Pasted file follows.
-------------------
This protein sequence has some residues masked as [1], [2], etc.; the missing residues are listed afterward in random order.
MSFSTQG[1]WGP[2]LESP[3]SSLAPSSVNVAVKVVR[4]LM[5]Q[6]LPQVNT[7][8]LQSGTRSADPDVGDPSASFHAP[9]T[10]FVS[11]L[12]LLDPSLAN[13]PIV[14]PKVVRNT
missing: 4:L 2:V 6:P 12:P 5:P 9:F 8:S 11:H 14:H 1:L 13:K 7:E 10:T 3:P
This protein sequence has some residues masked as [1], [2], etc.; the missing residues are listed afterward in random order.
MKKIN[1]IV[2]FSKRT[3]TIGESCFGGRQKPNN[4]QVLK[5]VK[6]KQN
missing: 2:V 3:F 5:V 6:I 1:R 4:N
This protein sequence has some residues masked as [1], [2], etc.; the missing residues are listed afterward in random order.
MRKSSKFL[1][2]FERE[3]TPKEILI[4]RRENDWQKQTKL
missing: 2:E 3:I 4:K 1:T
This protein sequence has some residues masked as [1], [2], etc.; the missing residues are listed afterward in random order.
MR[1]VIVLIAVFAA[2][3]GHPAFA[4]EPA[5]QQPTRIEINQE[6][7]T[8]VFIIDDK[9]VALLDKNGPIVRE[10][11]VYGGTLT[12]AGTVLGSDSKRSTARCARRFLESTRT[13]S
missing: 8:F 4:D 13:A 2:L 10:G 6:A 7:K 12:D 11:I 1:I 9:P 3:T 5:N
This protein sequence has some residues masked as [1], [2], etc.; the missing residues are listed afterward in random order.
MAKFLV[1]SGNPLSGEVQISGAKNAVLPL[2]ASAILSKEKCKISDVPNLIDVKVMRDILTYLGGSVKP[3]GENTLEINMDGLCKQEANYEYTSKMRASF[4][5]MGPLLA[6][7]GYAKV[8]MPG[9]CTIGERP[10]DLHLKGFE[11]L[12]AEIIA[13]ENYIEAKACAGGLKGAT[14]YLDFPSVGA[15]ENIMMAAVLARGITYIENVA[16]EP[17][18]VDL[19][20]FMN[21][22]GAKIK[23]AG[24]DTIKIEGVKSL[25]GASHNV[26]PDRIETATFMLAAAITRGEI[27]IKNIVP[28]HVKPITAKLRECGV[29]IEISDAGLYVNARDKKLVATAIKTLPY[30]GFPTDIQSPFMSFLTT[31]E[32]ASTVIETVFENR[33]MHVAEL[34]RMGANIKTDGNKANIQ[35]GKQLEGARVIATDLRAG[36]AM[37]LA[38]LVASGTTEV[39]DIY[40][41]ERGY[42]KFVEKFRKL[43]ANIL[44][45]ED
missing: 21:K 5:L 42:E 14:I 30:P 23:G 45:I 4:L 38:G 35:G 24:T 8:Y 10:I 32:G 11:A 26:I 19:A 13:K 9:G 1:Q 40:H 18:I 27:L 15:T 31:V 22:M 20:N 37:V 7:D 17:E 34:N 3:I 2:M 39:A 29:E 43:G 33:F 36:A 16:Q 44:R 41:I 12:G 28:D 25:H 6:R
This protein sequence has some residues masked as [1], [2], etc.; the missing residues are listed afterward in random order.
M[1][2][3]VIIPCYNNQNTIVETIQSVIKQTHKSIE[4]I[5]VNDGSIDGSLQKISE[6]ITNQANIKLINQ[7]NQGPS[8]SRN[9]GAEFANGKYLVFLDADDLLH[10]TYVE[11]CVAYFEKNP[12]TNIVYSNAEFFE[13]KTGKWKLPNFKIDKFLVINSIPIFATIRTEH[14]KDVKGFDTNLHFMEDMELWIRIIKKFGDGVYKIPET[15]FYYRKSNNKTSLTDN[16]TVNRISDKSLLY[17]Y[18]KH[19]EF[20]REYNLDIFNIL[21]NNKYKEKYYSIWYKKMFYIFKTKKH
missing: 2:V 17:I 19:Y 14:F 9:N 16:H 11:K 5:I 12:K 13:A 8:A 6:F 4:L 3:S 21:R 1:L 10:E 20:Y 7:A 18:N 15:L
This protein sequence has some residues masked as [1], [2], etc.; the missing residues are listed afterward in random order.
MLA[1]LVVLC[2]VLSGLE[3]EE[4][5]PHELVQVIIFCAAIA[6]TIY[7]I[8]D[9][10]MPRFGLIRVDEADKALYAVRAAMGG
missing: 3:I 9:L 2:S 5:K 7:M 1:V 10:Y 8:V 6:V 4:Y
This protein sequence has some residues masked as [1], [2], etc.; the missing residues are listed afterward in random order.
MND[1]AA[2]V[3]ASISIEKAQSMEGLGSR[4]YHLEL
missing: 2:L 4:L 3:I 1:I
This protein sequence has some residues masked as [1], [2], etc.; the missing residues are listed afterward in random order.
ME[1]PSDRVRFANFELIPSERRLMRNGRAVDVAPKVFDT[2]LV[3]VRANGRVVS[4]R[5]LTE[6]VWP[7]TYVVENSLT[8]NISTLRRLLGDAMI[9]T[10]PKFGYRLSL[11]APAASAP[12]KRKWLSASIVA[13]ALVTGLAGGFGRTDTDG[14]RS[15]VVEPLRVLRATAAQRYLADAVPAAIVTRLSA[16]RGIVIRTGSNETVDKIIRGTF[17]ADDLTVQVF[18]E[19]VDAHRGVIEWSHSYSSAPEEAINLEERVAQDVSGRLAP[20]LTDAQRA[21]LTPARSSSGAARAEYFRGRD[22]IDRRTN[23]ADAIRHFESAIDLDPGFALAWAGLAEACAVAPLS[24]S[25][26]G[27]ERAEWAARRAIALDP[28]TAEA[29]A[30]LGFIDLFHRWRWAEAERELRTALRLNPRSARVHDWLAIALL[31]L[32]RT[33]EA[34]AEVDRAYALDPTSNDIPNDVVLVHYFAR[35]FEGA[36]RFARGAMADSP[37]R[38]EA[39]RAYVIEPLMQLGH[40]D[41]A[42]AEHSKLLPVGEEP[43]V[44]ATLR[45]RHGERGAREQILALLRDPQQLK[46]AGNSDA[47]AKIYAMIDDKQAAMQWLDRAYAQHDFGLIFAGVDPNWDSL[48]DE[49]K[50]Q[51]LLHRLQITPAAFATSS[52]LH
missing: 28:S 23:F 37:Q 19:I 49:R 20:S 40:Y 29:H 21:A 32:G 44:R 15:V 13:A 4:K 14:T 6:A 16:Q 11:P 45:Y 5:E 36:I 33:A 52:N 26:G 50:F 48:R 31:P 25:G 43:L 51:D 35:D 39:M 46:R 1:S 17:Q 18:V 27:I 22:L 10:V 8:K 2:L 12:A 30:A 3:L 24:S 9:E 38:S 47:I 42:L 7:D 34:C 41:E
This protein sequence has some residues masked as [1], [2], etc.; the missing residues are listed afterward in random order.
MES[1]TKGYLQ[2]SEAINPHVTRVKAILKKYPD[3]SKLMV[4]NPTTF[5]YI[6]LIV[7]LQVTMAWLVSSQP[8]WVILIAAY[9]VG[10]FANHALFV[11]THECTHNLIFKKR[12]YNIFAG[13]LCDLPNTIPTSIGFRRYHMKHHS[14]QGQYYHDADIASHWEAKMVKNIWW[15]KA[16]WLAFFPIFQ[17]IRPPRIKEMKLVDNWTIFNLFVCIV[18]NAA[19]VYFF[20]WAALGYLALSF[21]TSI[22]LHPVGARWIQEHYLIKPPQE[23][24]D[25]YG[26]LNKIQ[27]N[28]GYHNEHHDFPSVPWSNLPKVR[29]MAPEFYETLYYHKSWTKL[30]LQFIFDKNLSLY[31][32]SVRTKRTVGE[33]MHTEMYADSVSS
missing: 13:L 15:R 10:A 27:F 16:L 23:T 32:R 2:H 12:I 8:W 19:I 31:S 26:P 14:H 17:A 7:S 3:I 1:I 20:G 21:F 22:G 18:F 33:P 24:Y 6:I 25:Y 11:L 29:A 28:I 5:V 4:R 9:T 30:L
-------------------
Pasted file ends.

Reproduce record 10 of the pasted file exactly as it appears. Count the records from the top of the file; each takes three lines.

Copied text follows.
This protein sequence has some residues masked as [1], [2], etc.; the missing residues are listed afterward in random order.
MES[1]TKGYLQ[2]SEAINPHVTRVKAILKKYPD[3]SKLMV[4]NPTTF[5]YI[6]LIV[7]LQVTMAWLVSSQP[8]WVILIAAY[9]VG[10]FANHALFV[11]THECTHNLIFKKR[12]YNIFAG[13]LCDLPNTIPTSIGFRRYHMKHHS[14]QGQYYHDADIASHWEAKMVKNIWW[15]KA[16]WLAFFPIFQ[17]IRPPRIKEMKLVDNWTIFNLFVCIV[18]NAA[19]VYFF[20]WAALGYLALSF[21]TSI[22]LHPVGARWIQEHYLIKPPQE[23][24]D[25]YG[26]LNKIQ[27]N[28]GYHNEHHDFPSVPWSNLPKVR[29]MAPEFYETLYYHKSWTKL[30]LQFIFDKNLSLY[31][32]SVRTKRTVGE[33]MHTEMYADSVSS
missing: 13:L 15:R 10:A 27:F 16:L 23:T 32:R 2:H 12:I 8:W 19:I 31:S 26:P 14:H 17:A 7:S 3:I 1:I 20:G 21:F 22:G 18:F 33:P 24:Y 6:I 25:Y 11:L 29:A 28:I 5:V 4:R 9:T 30:L